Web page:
Prof. Lawrence Cunningham (Law).
(Photo by Gary Gilbert)
"This is a manifesto for long-term value-oriented investing and a rebuke of day-trading and margin-trading," said Cunningham, who teaches courses in accounting, mergers-and-acquisitions and corporate finance.
Cunningham's arrival at BC Law from Cardozo Law School this past year has given the University a prominent and widely respected commentator on the financial scene.
Critical praise comes from colleagues such as James D. Cox, Brainerd Currie Professor of Law at Duke Law School, who praises Cunningham as possessing "a rare talent to reduce the most arcane and complex financial or accounting matter to Tom Clancy-like clarity and excitement."
Cunningham's books include an internationally-acclaimed collection of Warren Buffett's letters to Berkshire Hathaway shareholders, The Essays of Warren Buffett: Lessons for Corporate America, which has been translated into eight languages, and the best-selling How To Think Like Benjamin Graham and Invest Like Warren Buffett, also translated into numerous languages.
He has been featured in Forbes and Money and on CNN, CNBC, and the syndicated "Motley Fool Radio Show." He has been a guest on "The News Hour with Jim Lehrer" and has appeared on or been quoted in scores of other broadcast and print media.
"Professor Cunningham's professional scholarship provides a rare and much needed link between the financial and legal communities," said Dale Oesterle, Monfort Professor of Commercial Law at the University of Colorado School of Law. "Lawyers too often do not understand the financial goals of their clients. Cunningham is a very effective teacher of finance and accounting to lawyers, a rare and valuable resource. Moreover, he uses his knowledge of finance to advocate sensible law reform.
"His success is measured by the high regard of the profession for his work and his rapport with some of the top business leaders of our era, [including] Warren Buffett and others," Oesterle said. "His edit of Warren Buffett's annual reports is a classic read, providing educated views on a variety of issues from one of the most successful players in the investment community. It was a tremendous coup."
Duke's James Cox said, "Simply stated, we could well have avoided the terrific meltdown of the US capital markets and their allied scandals if Professor Cunningham's book had been published in 1997, not 2002, and lay investors had read it."
University of California at Davis School of Law Professor Robert W. Hillman calls Cunningham "the law school world's answer to Warren Buffet."
Cunningham says handicapping the market on a daily basis has spawned an industry of prognosticating tipsters but is an unwise way to approach investment decisions.
"One of the chronic ailments of US capital markets is an excessive focus on daily price fluctuations that produces 'short-termism' and investor myopia," he said.
"The prescription in my book is that we would be better off in society if investors focused not on daily price fluctuations in the market, but instead on the underlying 'business values' of particular corporations."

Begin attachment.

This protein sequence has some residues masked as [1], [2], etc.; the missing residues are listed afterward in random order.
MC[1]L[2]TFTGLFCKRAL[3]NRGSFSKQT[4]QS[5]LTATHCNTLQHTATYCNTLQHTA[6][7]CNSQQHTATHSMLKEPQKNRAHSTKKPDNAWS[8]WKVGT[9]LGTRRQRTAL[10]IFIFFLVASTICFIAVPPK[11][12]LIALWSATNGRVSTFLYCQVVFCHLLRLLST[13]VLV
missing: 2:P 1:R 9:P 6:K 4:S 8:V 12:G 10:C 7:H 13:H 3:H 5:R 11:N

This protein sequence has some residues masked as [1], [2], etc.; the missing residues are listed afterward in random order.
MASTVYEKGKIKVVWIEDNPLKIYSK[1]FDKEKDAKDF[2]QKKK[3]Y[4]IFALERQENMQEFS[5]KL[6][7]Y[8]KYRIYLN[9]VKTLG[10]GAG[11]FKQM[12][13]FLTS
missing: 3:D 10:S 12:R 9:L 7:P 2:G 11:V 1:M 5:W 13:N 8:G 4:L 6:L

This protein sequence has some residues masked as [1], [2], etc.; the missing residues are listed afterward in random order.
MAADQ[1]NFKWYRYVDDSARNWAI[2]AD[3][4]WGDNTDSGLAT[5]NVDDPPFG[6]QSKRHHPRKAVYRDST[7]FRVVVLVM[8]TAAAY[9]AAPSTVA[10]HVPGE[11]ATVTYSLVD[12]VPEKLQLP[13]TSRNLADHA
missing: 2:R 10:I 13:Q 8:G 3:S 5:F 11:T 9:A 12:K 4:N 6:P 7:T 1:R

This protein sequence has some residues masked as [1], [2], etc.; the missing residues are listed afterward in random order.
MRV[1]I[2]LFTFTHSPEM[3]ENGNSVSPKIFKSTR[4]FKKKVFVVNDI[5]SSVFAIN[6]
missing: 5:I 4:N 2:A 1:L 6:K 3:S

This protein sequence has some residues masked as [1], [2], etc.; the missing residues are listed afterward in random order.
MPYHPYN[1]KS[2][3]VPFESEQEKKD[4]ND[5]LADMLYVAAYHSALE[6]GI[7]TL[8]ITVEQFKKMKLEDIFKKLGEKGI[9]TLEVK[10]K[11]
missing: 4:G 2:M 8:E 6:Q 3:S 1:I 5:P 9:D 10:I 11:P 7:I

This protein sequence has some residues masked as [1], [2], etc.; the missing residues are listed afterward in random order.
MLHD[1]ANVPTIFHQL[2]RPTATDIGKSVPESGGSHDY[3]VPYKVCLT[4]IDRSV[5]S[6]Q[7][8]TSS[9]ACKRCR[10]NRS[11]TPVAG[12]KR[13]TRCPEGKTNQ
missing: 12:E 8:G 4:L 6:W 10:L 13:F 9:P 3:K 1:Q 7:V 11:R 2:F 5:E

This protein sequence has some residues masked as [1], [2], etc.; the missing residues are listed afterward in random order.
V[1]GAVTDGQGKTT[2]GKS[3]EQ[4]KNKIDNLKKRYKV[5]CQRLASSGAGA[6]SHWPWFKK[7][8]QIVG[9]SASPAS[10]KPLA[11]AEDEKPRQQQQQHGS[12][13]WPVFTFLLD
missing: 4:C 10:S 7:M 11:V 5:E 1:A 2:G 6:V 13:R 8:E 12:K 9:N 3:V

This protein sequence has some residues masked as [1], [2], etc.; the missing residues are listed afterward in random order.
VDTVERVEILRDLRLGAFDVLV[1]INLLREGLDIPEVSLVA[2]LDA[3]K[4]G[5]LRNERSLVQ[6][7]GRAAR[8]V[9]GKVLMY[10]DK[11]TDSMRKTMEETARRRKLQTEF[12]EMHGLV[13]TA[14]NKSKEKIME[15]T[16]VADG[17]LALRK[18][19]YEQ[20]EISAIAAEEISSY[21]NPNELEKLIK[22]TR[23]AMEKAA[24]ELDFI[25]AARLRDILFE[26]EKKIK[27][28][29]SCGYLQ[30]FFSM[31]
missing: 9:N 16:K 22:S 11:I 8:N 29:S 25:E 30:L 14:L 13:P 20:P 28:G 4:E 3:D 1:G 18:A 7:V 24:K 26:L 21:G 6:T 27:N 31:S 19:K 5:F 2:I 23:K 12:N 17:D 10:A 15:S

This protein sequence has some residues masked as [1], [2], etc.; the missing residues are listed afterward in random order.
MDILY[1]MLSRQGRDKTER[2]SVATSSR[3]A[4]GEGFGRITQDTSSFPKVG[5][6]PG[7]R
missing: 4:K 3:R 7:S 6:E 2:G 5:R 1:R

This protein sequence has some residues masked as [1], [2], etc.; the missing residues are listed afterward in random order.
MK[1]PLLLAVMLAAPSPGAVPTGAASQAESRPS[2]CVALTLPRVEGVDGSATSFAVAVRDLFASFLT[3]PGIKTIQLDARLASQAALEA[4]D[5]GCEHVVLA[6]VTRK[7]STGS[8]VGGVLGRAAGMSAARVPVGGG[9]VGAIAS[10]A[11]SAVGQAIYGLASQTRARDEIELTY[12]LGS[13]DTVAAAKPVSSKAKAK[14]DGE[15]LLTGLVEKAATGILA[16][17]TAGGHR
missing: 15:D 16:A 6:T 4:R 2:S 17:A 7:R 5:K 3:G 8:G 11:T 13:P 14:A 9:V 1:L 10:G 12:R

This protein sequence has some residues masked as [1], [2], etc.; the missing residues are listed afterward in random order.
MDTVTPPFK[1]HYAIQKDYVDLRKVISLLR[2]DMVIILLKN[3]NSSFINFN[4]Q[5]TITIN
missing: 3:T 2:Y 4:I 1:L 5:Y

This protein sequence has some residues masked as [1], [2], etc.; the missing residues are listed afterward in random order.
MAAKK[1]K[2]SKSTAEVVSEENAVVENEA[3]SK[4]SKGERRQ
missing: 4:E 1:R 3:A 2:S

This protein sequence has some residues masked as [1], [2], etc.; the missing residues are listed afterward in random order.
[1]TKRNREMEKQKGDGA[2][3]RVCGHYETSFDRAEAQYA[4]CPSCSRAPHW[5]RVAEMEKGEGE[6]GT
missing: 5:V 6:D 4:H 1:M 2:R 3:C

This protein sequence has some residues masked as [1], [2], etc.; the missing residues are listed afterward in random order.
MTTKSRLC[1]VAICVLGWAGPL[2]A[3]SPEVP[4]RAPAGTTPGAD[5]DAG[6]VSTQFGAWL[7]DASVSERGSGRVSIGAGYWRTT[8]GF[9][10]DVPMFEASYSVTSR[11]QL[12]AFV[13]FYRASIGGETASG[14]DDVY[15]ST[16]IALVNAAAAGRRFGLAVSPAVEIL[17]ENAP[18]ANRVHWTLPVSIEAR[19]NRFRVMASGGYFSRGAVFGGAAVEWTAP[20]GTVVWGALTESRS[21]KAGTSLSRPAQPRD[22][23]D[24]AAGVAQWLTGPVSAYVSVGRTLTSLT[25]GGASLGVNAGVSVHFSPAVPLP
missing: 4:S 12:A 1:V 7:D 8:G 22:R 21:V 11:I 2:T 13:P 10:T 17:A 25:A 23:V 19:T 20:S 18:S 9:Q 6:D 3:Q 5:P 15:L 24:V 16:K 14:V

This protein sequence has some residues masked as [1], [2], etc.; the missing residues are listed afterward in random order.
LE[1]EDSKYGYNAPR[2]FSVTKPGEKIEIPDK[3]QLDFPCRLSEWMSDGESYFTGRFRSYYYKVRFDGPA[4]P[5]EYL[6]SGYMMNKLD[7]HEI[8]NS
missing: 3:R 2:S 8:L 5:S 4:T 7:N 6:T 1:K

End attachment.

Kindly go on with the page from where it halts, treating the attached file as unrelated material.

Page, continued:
A central theme of Cunningham's latest book is what he describes as the difference between price and value of stocks.
He said standard theory today is to equate the value of a stock with its price, so the value of a share of Coca Cola, for example, is regarded as the price for which it sells on the stock market on a given day.
Cunningham does not take this view. The price on a given day of a share in Coca Cola, which has been turning out sodas and profits for years and will continue to do so for the foreseeable future, he said, is not ultimately the gauge of value.
"The price of a share of Coke today is not the same thing as the value of a share of Coke today," he said. "'Business value' is the present value of cash flow that an asset will spin off from now until doomsday."
"Take Coke: They sell so much syrup, and they will each year. There is an amount of cash flow to pay the owners. You can chart future cash flow to estimate what their actual dollars will be. This exercise of allocating 'business value' can tell you what a share of stock is worth more accurately than the price on the market on a given day, which is a product of various events, including psychological factors.
"There's an awful lot of trading that stems from hunches rather than seasoned analysis," he said.
Cunningham cited the ballyhoo in recent years over initial public offerings, or IPOs, of shares in dot-com companies that in many cases dissolved before living up to the hype. "Virtually all IPOs are disasters," he said.
He said a share of Microsoft sold for 15 cents at an initial public offering in 1986. Three years later that share had increased six times in value, but still sold for under a dollar. But a share bought then, three years after the IPO, would increase in value 80-fold within the following decade.
"The idea you're going to find the next Microsoft or Intel is a bit misleading," he said. "You don't need to be the first person in a stock. It's much better to wait and see if a firm establishes a track record, and has competitive advantages that promise good cash flow over the long term."
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